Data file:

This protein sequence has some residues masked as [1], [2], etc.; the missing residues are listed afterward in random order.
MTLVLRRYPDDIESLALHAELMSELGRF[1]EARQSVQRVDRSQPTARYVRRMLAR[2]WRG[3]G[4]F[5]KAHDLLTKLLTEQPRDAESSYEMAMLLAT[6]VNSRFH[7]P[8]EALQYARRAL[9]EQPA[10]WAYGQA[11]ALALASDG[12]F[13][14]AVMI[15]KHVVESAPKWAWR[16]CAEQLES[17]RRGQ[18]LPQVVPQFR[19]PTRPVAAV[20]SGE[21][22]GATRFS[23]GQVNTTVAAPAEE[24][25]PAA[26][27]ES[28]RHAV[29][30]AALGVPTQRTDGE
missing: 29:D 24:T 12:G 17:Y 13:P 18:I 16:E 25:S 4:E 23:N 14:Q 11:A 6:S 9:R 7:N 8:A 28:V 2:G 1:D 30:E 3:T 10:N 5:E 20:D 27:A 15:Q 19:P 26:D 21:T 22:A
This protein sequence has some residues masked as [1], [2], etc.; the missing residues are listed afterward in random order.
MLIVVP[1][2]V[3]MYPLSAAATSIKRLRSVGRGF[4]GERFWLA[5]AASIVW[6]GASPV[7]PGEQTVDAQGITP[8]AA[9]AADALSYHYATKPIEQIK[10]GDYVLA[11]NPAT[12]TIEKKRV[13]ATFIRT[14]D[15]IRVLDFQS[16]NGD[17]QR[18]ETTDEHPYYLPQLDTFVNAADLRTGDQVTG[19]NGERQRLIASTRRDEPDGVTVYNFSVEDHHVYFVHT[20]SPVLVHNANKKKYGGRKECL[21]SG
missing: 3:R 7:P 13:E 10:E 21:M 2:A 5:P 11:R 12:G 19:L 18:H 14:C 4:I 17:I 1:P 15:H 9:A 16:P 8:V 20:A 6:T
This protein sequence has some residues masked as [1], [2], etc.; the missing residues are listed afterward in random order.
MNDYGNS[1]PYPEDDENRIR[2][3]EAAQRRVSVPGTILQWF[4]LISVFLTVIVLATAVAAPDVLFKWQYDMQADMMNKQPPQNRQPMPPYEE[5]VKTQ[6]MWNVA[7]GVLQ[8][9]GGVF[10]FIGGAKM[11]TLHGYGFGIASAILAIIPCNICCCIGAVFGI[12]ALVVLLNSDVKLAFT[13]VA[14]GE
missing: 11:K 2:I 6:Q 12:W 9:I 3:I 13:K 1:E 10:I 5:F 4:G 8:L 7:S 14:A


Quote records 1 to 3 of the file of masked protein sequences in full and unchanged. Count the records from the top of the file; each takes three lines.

This protein sequence has some residues masked as [1], [2], etc.; the missing residues are listed afterward in random order.
MTLVLRRYPDDIESLALHAELMSELGRF[1]EARQSVQRVDRSQPTARYVRRMLAR[2]WRG[3]G[4]F[5]KAHDLLTKLLTEQPRDAESSYEMAMLLAT[6]VNSRFH[7]P[8]EALQYARRAL[9]EQPA[10]WAYGQA[11]ALALASDG[12]F[13][14]AVMI[15]KHVVESAPKWAWR[16]CAEQLES[17]RRGQ[18]LPQVVPQFR[19]PTRPVAAV[20]SGE[21][22]GATRFS[23]GQVNTTVAAPAEE[24][25]PAA[26][27]ES[28]RHAV[29][30]AALGVPTQRTDGE
missing: 29:D 24:T 12:G 17:Y 13:P 18:I 16:E 25:S 4:E 23:N 14:Q 11:A 6:S 9:R 7:N 8:A 28:V 2:G 1:D 30:E 3:T 10:N 5:E 20:D 27:A 15:Q 19:P 26:D 21:T 22:A
This protein sequence has some residues masked as [1], [2], etc.; the missing residues are listed afterward in random order.
MLIVVP[1][2]V[3]MYPLSAAATSIKRLRSVGRGF[4]GERFWLA[5]AASIVW[6]GASPV[7]PGEQTVDAQGITP[8]AA[9]AADALSYHYATKPIEQIK[10]GDYVLA[11]NPAT[12]TIEKKRV[13]ATFIRT[14]D[15]IRVLDFQS[16]NGD[17]QR[18]ETTDEHPYYLPQLDTFVNAADLRTGDQVTG[19]NGERQRLIASTRRDEPDGVTVYNFSVEDHHVYFVHT[20]SPVLVHNANKKKYGGRKECL[21]SG
missing: 3:R 7:P 13:E 10:E 21:M 2:A 5:P 11:R 12:G 19:L 18:H 14:C 4:I 17:I 1:P 15:H 9:A 16:P 8:V 20:A 6:T
This protein sequence has some residues masked as [1], [2], etc.; the missing residues are listed afterward in random order.
MNDYGNS[1]PYPEDDENRIR[2][3]EAAQRRVSVPGTILQWF[4]LISVFLTVIVLATAVAAPDVLFKWQYDMQADMMNKQPPQNRQPMPPYEE[5]VKTQ[6]MWNVA[7]GVLQ[8][9]GGVF[10]FIGGAKM[11]TLHGYGFGIASAILAIIPCNICCCIGAVFGI[12]ALVVLLNSDVKLAFT[13]VA[14]GE
missing: 11:K 2:I 6:Q 12:W 9:I 3:I 13:K 1:E 10:I 5:F 4:G 8:L 7:S 14:A